Lolita takes the UK, and this time for real.
Led by the classic Spanish iconography and interpreting beauty as the
result of trained sensitivity, this collection evokes some characters
based on folklore that reclaims a nondisrupted version of pop culture.
The Spanish designer has created a capsule that questions the heavy
social connotations that pop icons carry taking the 90’s documental “The
celluloid closet” (1995) as a key reference for his message. Mars finds
his starting point of inspiration in his grandmother and realizes that
his sense of “elegance” is based on hers.
Using clichés built from his own memoirs as main transmitters, Alvaro
pays homage to Spanish culture and puts the main focus on the process of
getting dressed as in “The Impossible Wardrobe”, a performance by Tilda
Swinton. The designer notices the naturalness of admiring a piece from
the distance and brings it face to face with the difficult task of being
proud of what is owned; he finds the simile on the souvenirs from Spain,
“Looking at these objects you can see a celebration of culture from a
different perspective” Mars says.
The garments, made from different recycled materials and treated with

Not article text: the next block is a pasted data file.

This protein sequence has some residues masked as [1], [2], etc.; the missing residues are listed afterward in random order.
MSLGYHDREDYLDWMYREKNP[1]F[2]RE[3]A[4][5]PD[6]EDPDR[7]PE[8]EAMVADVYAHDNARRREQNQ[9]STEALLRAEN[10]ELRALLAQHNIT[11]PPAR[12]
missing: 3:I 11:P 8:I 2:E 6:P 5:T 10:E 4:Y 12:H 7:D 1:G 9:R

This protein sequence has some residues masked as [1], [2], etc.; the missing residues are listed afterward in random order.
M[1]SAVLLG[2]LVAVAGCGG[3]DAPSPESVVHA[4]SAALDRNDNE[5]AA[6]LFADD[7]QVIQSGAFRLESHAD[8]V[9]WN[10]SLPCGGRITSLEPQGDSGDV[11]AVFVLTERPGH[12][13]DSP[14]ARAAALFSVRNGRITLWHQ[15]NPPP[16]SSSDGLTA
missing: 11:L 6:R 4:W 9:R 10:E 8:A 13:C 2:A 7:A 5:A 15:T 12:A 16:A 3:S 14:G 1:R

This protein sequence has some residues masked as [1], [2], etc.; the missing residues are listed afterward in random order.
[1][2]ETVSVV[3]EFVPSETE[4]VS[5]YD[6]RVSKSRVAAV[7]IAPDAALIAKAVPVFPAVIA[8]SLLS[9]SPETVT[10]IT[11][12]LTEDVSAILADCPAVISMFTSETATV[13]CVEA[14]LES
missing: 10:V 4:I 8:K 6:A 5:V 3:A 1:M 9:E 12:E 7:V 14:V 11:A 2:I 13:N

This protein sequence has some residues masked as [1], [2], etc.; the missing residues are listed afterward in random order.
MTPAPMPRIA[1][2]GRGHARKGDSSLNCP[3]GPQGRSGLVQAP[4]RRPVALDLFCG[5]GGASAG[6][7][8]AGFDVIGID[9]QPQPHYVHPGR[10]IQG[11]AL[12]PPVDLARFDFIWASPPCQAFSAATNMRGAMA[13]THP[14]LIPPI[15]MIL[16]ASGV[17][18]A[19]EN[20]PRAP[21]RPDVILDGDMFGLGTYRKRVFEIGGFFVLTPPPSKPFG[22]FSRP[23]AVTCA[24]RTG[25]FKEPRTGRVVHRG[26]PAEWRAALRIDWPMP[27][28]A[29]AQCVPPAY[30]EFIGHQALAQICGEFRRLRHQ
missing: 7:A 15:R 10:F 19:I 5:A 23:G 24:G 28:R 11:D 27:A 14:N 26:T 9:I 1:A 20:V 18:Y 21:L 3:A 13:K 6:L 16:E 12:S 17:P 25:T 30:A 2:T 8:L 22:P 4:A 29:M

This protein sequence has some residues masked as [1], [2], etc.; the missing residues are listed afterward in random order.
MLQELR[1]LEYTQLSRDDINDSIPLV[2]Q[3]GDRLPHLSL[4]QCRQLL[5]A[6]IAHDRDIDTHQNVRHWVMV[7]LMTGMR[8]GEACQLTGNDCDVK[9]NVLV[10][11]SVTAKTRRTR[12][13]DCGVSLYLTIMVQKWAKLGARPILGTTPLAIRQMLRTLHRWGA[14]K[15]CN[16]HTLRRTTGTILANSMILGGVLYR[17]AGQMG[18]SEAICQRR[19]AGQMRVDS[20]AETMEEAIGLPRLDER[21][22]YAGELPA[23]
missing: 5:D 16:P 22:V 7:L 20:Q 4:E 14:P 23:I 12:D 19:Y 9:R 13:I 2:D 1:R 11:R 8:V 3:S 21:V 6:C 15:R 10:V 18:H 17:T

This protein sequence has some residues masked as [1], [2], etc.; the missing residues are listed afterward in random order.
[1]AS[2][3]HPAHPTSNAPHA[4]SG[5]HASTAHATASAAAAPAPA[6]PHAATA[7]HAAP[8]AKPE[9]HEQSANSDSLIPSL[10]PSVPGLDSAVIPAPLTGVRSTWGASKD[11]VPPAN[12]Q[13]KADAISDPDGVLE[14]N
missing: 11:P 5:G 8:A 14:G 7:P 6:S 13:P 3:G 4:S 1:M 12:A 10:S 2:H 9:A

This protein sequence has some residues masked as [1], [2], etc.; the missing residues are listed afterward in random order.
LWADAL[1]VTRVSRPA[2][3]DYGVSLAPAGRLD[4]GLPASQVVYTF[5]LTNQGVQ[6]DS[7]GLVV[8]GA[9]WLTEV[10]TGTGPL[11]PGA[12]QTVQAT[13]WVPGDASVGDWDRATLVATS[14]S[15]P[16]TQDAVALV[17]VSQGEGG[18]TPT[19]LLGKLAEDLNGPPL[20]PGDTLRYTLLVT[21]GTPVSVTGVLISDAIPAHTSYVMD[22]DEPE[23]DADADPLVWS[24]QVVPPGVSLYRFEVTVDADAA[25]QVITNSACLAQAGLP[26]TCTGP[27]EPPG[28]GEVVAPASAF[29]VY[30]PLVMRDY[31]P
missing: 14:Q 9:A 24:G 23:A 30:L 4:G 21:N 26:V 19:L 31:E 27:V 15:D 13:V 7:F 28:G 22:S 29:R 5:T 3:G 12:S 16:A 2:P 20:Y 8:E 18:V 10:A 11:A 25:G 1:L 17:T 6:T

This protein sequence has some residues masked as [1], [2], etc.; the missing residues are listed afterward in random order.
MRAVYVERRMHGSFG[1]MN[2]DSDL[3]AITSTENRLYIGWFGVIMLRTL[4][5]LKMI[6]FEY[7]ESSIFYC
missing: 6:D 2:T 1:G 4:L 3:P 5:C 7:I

different techniques, bring to life six characters that crumble the
Lolita to tell this story. As for the first look, his grandmother, the
designer’s main inspirational source and the representation of elegance
based on his culture. For the second look, The “flute à champagne”, the
champagne glass, reinterprets a classic Cristobal Balenciaga shape
that elongates the body distorting it into an inverted triangle. Following
the collection, there is the “Sevillana”, the flamenco dancer; followed
by the “Torero”, the Spanish matador and favorite traditional costume
of the designer. To close this fashion story, Mars presents the
“Lolita”, inspired by icons like Audrey Hepburn or Dovima, and, for his
“Chant du cygne”, the “Montera”, the matador’s headpiece worked on a